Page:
Distribution as Determined by a Law of Rent

John Bates Clark

[Reprinted from the Quarterly Journal of Economics, Vol.5, 1890-91]

Part 1

The law of rent has become an obstacle to scientific progress: it has retarded the attainment of a true theory of distribution. Yet it is itself capable of affording such a theory. The principle that has been made to govern the income derived from land actually governs those derived from capital and from labor. Interest as a whole is rent; and even wages as a whole are so. Both of these incomes are "differential gains", and are gauged in amount by the Ricardian formula.

Wages and interest are incomes that may be treated as static in their nature: they would exist if society were to remain in an unprogressive state, with it forces in a certain balanced condition that excludes internal changes. Disturb this equilibrium of forces, make structural changes in society, create a condition in which labor and capital begin to move from one point in the general system to another, and you furnish opportunities for the creating of another income that is distinctively dynamic. We shall call this pure profit. It is a product of unbalanced forces, and exist, under natural law, only while society is changing. eliminate those internal movements of the industrial forces that we have indicated, and you destroy it. The remaining product of social industry will then resolve itself into wages and interest; and both of these are rent, or differential product due to permanent agents. In this respect they are analogous to the income from land as it appears in current theories, and they in fact include that income with others. The true method of attaining a law of distribution is not, therefore, first to eliminate from the earnings of society the element of ground rent, and then to try to find principles that will account for the remaining elements: it is to eliminate what is not rent, -- namely, pure profit, -- by reducing society to a static condition, and then, by a use of the rent law, to account for all that remains.

Five changes of social structure need to be excluded, if society is to be reduced to a static condition; and by a use of the scientific imagination we will exclude them, and create that state. These are: first, changes in the character of social wants; secondly, changes in the mechanical processes of production; thirdly, alterations in the mode of organizing industry; fourthly, shiftings of labor and capital from place to place within the system; and, fifthly, increase or diminution of the amounts of capital and labor in existence. The movements in which the dynamic quality of actual society consists would respectively be brought to a stand-still if we should in some way make human wants constant in character and degree, arts unprogressive, modes of organization stable, the magnitude of different industries normal and permanent, and the total amounts of labor and capital fixed. We must in this way create for our own purposes an imaginary state, in which for a tine social forces and relations are stable. Yet we make in this way a study that is completely realistic, since the static forces are dominant in the world of actual business. We isolate the, in order that we may know their nature. In the end, -- though not in this article, -- we shall take account of all essential changes that in reality take place, and attain the dynamic laws of distribution.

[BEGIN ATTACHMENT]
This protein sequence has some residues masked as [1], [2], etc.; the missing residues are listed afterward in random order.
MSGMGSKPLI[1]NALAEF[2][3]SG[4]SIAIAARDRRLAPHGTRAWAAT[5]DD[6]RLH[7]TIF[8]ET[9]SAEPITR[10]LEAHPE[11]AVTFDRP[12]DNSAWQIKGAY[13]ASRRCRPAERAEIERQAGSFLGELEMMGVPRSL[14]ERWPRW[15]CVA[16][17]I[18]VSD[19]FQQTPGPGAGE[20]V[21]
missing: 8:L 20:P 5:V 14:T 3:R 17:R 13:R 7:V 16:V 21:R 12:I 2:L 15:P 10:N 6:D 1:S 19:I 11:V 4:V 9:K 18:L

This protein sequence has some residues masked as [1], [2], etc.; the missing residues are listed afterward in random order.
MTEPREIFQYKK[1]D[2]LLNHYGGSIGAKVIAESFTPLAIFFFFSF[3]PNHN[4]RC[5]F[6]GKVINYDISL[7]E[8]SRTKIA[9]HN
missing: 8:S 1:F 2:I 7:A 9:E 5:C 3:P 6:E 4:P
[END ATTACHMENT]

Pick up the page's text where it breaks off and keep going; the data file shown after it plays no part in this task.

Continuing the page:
The term "rent" has become synonymous with differential gain by an evolution in language that needs to be briefly traced. In popular speech rent is a payment made by one man to another for the use of something: in scientific language it means not a payment, but a product. The mere transfer of the stipulated amount from hand to hand passes out of sight, and rent becomes whatever the thing earns in the hands of the man who hires it. The rent of the farm or the shop is the wealth that it brings into existence. To society as a whole rent is always a product, and not a payment, since there exists no outside party of the second part to whom the social organism can let a thing for hire. In its conception of rent science takes the social point of view.

Again, to the common mind, anything whatever may be a rent-producer, provided it is let for hire; and to many persons the typical rent is a payment for the use of a dwelling-house or a room. Scientists have chosen to restrict the term to the product of land, on the ground that the income afforded by things that are artificially made tends to conform to the cost of making them. If buildings pay ten per cent. on their cost, there will in due time be more buildings; and in the end they will earn what is equal to current interest on the amount spent in constructing them. Land is not produced, and has no normal cost. It earns what it can; and that is an amount that is independently fixed, according to the Ricardian formula. While the annual income derived from a house tends to become a certain fraction of the value of it, the market value of a piece of land tends to become a certain multiple of its annual earnings. The cost of the thing is the starting-point of the calculation in the one case, and the income is the fixed element in the other.